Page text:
Familiar words when working on a new project. Every colleague with an input into the project will see their own deliverable to be the centre of the universe and all work should have been completed in that area yesterday.
This is ok. However, the success of project deliverables will not be as a result of who shouted the loudest to get their portion of the work completed first!
The foundation of project success – especially large and complex projects – will drive from clear and defined priorities. Deciding between the must-haves, the nice to have with a limited pot of money, with a go-live date on the backdrop of an ever-changing business world is no easy task. The biggest challenge for project managers and organisational leaders is accurately prioritising the work that matters that will achieve the overall business strategy.
How to prioritise your project goals
Getting the prioritises right will take time and input from all stakeholders in the business. Project leaders should avoid working in a silo and involve key personal from each department whom the project will have an impact on. No one will get this right the first time. A good project manager and leader will have regular meetings with stakeholders to review priorities and strategies.
We have put together a project tool kit to help to get you started:
Pull together all ideas and desired changes no matter how big or small. You do not need a fancy piece of project management software for this – a simple pen a paper of whiteboard will do the trick!
Must have very nice to have
The next step is to identify with your stakeholders the tasks that must be completed for the project to Go live and the tasks that you can live without until after the project is live.
Assign priority can be very subjective and with a lot of tasks carrying the same priority how can we assign priority. You can prioritise by effort, complexity, and dependency.
Task: I need the system to automatically email a PO
Task: I need the system to automatically create a PO
Task: I need the system to set a variance for PO approvals
All 3 tasks have been classified as must-haves for Go live, so how do I decide which to prioritise?
Apply dependency, logically the ability to create a PO needs to be in place first so let’s make this task 1.
The project development team has identified that creating email functionality will take minimum time and will not be a complex task. This could be assigned as Task 2.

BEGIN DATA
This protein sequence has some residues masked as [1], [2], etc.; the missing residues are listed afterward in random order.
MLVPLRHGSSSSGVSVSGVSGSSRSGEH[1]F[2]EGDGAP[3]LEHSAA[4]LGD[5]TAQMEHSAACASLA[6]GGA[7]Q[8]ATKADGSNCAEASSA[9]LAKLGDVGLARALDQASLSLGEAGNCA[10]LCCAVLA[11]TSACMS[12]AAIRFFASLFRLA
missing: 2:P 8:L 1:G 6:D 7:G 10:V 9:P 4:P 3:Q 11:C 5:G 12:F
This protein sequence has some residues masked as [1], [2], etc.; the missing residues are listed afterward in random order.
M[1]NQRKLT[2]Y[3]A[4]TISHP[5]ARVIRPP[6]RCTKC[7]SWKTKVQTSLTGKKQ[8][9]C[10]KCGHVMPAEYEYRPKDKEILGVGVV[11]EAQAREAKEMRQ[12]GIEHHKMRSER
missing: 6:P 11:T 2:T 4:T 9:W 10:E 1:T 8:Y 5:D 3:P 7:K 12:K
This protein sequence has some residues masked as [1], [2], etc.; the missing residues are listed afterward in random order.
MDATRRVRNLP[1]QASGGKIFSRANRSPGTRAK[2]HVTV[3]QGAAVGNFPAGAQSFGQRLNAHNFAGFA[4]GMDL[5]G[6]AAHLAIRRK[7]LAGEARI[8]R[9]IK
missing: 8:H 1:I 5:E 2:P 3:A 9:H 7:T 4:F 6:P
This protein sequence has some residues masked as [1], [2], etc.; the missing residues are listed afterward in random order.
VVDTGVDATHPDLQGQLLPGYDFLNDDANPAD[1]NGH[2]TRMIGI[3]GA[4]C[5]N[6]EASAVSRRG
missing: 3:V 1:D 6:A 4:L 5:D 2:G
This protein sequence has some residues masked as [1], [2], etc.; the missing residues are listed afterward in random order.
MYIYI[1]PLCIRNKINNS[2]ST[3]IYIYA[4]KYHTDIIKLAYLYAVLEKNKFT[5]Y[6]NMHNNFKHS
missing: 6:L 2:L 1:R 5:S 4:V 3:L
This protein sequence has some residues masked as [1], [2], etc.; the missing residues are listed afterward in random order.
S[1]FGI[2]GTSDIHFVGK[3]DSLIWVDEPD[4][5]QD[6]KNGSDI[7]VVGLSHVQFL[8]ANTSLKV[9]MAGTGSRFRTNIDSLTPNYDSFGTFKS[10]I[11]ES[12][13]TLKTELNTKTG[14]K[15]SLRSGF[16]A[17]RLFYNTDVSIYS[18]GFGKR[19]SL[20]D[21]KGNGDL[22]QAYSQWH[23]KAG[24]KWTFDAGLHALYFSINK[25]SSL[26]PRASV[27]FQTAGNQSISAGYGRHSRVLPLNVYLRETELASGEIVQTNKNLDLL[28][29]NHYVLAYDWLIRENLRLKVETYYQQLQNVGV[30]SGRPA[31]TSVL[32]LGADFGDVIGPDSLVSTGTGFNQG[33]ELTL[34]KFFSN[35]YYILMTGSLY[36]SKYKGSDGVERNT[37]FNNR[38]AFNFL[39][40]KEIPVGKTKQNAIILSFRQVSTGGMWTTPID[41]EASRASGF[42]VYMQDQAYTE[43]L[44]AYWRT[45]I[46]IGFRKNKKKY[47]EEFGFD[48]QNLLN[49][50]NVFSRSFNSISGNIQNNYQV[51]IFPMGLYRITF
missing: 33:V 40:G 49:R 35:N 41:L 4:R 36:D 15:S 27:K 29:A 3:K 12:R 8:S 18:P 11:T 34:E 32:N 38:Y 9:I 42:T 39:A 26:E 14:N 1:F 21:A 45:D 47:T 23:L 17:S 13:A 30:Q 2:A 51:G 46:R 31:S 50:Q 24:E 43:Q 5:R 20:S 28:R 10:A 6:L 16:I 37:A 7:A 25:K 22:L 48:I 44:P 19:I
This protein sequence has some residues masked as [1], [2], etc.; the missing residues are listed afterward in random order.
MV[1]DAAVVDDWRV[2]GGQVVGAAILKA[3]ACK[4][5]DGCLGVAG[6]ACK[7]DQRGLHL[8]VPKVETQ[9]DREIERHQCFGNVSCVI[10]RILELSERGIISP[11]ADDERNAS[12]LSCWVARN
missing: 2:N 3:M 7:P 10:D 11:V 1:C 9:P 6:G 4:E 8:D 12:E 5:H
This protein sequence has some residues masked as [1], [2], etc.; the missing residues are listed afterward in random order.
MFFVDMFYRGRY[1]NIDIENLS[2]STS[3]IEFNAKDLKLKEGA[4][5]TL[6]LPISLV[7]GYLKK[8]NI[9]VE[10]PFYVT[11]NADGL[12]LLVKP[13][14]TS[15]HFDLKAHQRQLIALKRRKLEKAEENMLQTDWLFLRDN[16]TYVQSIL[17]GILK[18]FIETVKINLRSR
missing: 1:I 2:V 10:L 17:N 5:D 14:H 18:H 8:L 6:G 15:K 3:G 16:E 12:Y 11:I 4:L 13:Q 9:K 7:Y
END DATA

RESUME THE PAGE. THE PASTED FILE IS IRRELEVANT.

Developing logical ways to set variances for PO’s approval will require the input of various stakeholders so due to the effort involved you could assign this as task 3.
So based on those measurements we have categorised the tasks as follows:
Task 1: I need the system to automatically create a PO
Task 2: I need the system to automatically email a PO
Task 3: I need the system to set a variance for PO approvals
Lack of communication is often documented to be the biggest result of project failure. When implementing any new changes in the organisation and setting prioritises to achieve.
Have regular meetings with your project team to review priorities and track the progress of each task. Tracking progress can simply involve assigning categories – outstanding, in progress, completed. Larger and more complex projects may allow more categories. Remember to keep these as simple and understood as possible to avoid ambiguity about the project’s health.
As mentioned, it is critical not to operate in a silo when implementing change. Although the entire organisation may not be directly involved in the project, it is highly likely that the changes will impact them directly. Avoid isolation employees, communicate to employees the change that will always happen and be positive about how the changes will improve their day to day jobs.
Make the tough decisions
Stakeholders will all have a shiny wish list of how and what they would like the project to include. As a project leader, it’s important to have a clear understanding of business objectives and how this project will feed into this. You will have a finite budget and time frame to complete so prioritising what is important and excluding what is not is key. This can be easier said than done especially when it is senior members of the organisation that may be getting their wish list cut!
However, explaining your decision based on the points laid out above should bring clarity to those stakeholders.
Read more and find out how to define project success here >